Friday, November 8, 2013

Jason goes to the Santa Cruz Film Festival--Opening Night

I haven't been to the Santa Cruz Film Festival since...[looks up his records]...2007. And even then I only made it down for one movie. Mostly that's because of a combination of A) it's kind of a long schlep down there, and B) it used to be in the spring, and butted up against the big San Francisco International Film Festival, which took all my time and energy. Well, two things happened in the past year that made me give it another look: A) it moved to the fall, still heavy with lots of mini-festivals (e.g., 3rd i, the SFFS Fall Season, Jewfest South, etc.) but doesn't have the the big dog dominating the calendar, and B) Jeff Ross, the impresario or Indiefest, joined their team as director. Now he doesn't really do any programming of the movies, but he puts on a darn good festival and I like to support his work (and I'm looking forward to the Lebowski Party on Saturday).

Anyway, after fighting a little bit of traffic down from Palo Alto after work, I made it there with about 15 minutes to spare before the opening night film, GOODBYE GAULEY MOUNTAIN: AN ECOSEXUAL LOVE STORY. Beth Stephens and her wife Annie Sprinkle travel to West Virginia (the state where Beth was born and raised) to protest mountain top removal (MTR) by coal mining companies. But they're not your typical eco-warriors. Annie is a former sex worker/current sex educator and they are both "Ecosexuals." That is, they take tree-hugging a bit to the extreme side. They don't think of "mother" Earth, but instead take the Earth as a lover, engaging in the sensual delights of nature (I've never seen so many vaguely erotic shots of tomatoes in my life.) And they ceremonially marry various aspects of nature--the water, the sky, and in this instance the Appalachian Mountains. That's the climax of the movie, and it's pretty fun, but the journey there is even more interesting. They meet a variety of locals, including legendary (and recently deceased) Keeper of the Mountains Larry Gibson. He's an inspiring guy and a lot more should be devoted to him in another movie (sadly, he's not around to give any more interviews).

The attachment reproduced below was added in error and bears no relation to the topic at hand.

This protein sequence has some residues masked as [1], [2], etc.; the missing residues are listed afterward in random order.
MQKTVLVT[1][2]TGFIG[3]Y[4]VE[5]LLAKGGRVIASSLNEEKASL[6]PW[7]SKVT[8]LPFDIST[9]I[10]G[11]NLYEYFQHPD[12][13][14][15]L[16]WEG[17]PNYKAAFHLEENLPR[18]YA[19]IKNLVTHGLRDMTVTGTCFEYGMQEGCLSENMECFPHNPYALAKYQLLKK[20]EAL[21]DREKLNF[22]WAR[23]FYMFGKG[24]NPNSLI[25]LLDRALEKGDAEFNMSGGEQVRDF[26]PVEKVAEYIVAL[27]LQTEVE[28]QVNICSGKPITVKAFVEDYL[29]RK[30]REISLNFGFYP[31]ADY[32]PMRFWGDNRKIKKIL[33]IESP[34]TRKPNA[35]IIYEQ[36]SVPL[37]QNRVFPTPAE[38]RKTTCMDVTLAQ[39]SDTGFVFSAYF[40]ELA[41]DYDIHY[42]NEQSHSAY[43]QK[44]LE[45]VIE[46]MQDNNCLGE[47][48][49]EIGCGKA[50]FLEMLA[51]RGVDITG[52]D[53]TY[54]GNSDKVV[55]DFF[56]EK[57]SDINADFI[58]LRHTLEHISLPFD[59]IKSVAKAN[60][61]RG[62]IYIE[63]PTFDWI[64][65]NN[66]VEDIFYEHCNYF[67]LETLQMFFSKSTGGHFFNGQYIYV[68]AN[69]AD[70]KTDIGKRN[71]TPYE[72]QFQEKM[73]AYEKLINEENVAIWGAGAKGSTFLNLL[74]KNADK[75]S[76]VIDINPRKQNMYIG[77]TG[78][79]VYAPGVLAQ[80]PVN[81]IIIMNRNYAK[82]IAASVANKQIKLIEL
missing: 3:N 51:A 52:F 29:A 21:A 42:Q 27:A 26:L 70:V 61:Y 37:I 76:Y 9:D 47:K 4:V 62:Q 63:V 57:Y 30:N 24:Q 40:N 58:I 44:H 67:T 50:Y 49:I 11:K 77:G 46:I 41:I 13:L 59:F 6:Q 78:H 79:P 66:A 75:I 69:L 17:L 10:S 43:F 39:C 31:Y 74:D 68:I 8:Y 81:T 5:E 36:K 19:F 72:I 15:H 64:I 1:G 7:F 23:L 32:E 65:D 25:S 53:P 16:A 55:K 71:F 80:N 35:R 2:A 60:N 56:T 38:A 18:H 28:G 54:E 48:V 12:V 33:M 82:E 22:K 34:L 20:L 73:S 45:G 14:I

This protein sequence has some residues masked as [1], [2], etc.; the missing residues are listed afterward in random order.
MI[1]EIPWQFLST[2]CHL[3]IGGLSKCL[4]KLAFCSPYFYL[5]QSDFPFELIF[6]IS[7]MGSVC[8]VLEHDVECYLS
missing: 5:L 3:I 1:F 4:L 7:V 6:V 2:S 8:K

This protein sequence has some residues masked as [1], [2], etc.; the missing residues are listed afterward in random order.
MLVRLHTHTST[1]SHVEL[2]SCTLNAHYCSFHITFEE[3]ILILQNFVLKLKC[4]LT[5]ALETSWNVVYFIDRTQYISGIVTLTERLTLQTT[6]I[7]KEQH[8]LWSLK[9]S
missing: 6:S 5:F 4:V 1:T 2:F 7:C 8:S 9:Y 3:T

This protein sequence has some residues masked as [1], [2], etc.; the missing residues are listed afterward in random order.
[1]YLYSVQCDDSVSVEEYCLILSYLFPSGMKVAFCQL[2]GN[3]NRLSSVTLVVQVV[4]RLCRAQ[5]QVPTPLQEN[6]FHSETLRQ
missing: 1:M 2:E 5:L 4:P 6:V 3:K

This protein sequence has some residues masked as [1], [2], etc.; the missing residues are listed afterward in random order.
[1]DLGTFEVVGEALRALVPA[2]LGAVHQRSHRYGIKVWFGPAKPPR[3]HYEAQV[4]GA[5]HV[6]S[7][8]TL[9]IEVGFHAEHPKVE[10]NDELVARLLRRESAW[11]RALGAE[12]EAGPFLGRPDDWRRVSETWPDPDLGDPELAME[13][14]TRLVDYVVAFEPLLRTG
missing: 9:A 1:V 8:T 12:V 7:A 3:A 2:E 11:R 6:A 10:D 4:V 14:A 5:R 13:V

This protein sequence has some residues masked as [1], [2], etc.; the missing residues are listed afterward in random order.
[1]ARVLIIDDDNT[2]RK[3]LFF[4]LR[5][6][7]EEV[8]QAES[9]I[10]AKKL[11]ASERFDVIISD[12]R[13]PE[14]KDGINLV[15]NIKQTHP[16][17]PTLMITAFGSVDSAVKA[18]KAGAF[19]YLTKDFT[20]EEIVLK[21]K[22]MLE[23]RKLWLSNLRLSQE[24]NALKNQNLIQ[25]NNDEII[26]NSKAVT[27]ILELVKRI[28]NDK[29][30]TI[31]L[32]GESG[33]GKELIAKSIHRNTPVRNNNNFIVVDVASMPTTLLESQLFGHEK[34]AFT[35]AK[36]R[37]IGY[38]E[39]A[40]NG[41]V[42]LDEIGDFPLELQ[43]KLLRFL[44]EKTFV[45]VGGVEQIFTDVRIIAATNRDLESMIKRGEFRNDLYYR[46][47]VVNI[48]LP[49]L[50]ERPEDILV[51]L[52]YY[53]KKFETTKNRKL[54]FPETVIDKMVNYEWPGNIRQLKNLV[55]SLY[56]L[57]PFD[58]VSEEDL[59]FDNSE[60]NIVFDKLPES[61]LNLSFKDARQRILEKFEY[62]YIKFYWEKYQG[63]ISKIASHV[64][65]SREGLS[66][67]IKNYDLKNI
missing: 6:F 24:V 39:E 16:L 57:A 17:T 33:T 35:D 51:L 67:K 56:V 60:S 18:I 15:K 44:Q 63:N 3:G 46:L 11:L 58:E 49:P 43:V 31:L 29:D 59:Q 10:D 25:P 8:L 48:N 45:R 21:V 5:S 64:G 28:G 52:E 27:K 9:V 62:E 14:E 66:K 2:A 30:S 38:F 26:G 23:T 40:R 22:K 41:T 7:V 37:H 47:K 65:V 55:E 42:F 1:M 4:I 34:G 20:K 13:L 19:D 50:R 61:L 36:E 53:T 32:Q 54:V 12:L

The movie played to a very like-minded audience in Santa Cruz, and of course I'm like-minded as well (fuck MTR! I don't care if half the electricity in the U.S. comes from coal. It shouldn't, and even so we used to be able to extract coal without blowing up entire mountains.)  But for my money the best scene of the movie was when they had a surprisingly agreeable conversation with a guy (the boyfriend...or husband? I wan't quite sure...of Beth's childhood friend) who considers himself a tree-hugger but still supports MTR. It's in no small part because his livelihood depends on it, and his argument eventually devolves to 'In The Bible, God gave man dominion over nature' but it felt like the one time the thesis of the film (MTR is bad, and here's a creative way to combat it) was challenged. This is my personal taste, but I'd rather see a film that challenges my beliefs than one that reinforces them.

Running Time: 70 minutes
My Total Minutes: 341,346

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